While tape cutting and applying methods and apparatus of the type shown in the above patents have achieved certain measures of commercial and industrial acceptance, needs have continued to exist for simple and reliable taping and labelling methods and devices, particularly for use in taping the lead and tail ends of a web of material during winding onto a core or spool.
A primary object of the present invention is to provide an apparatus and method for cutting a continuous strip of tape into strips and applying such strips to secure the lead and tail ends of a web of indeterminate length.
Another object of the invention is to provide such an apparatus and method in which said strips may be applied to web ends on rotating bodies of different diameters.
Still another object of the invention is to provide such an apparatus and method for taping the lead and tail ends of a web, respectively, to a core or spool and to a completed roll of the web, while such core or spool is rotating.
These objects of the invention are given only by way of illustrative examples; thus, other desirable objectives and advantages inherently achieved by the disclosed invention may occur or become apparent to those skilled in the art in view of the following description. Nonetheless, the scope of the invention is to be limited only by the appended claims.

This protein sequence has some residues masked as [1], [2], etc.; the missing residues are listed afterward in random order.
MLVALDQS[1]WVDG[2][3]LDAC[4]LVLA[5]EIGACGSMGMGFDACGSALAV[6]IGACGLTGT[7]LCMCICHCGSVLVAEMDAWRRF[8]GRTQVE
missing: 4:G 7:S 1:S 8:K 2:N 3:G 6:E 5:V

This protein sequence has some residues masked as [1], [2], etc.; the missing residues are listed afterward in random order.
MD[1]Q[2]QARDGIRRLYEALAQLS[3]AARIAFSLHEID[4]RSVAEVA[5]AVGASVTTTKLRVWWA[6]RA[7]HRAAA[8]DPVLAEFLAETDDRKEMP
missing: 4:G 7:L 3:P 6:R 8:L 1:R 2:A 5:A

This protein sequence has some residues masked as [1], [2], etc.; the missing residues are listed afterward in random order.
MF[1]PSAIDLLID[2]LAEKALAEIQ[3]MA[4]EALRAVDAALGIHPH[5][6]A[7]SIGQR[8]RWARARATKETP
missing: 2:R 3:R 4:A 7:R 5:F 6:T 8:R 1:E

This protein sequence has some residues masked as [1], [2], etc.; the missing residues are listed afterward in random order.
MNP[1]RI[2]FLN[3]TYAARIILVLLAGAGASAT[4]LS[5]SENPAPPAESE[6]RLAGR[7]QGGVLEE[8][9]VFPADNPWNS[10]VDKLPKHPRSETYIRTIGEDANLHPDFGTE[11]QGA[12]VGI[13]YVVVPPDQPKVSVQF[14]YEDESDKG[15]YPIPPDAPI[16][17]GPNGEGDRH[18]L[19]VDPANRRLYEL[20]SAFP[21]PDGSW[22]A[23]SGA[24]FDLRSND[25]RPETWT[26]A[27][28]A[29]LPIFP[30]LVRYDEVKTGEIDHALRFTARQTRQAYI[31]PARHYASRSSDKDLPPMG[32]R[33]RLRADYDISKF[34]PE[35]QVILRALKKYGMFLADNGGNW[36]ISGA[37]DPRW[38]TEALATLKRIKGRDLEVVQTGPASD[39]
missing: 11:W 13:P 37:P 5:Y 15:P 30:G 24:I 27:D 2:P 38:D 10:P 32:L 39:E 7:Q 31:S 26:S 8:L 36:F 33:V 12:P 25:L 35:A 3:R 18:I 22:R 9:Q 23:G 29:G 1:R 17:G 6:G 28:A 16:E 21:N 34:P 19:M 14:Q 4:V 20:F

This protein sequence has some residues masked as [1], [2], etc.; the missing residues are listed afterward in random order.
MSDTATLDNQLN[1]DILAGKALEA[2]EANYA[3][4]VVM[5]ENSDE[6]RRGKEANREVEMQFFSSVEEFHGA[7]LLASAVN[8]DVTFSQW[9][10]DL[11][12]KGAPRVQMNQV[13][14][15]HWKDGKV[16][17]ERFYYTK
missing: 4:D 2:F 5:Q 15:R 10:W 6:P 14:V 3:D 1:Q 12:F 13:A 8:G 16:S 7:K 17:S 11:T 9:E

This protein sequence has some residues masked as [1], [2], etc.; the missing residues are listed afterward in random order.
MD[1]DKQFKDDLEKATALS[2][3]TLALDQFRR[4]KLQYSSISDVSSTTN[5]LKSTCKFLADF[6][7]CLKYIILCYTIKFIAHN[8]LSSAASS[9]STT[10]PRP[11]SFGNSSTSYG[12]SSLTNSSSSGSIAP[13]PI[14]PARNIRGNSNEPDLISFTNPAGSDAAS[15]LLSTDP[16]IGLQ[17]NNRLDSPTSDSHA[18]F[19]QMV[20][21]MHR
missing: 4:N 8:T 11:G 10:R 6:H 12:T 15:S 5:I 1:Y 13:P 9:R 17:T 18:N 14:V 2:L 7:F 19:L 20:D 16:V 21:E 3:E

The method and apparatus of the invention are particularly suited for cutting strips of tape from a continuous wound roll and applying such cut strips to a translating or rotating object. A rotatably mounted vacuum drum is provided with a plurality of peripheral vacuum ports extending over a tape acquisition arc and a tape application arc. Tape from a rotatable roll is applied to the drum at the leading edge of the acquisition arc and drawn on the drum through the acquisition arc and at least partially through the application arc. The tape is then cut between the arcs, after which the vacuum in the acquisition arc is at least partially released to permit the drum to rotate beneath the tape while the cut strip is applied to such an object. Where the object is a core or spool being wound with a length of material, a strip is used to attach the lead end of the strip to the core and a further strip is used to attach the tail end of the strip to the outer convolution of the wound spool, thus requiring that the drum be moved from one application radius to another to accommodate the change in the outer diameter of the roll during winding. To prevent the wound material from loosely unwinding or "clock-springing" on the core, the tail end is held in place until the strip of tape has been applied.
The foregoing and other objects, features and advantages of the invention will be apparent from the following more particular description of the preferred embodiments thereof, as illustrated in the accompanying drawings.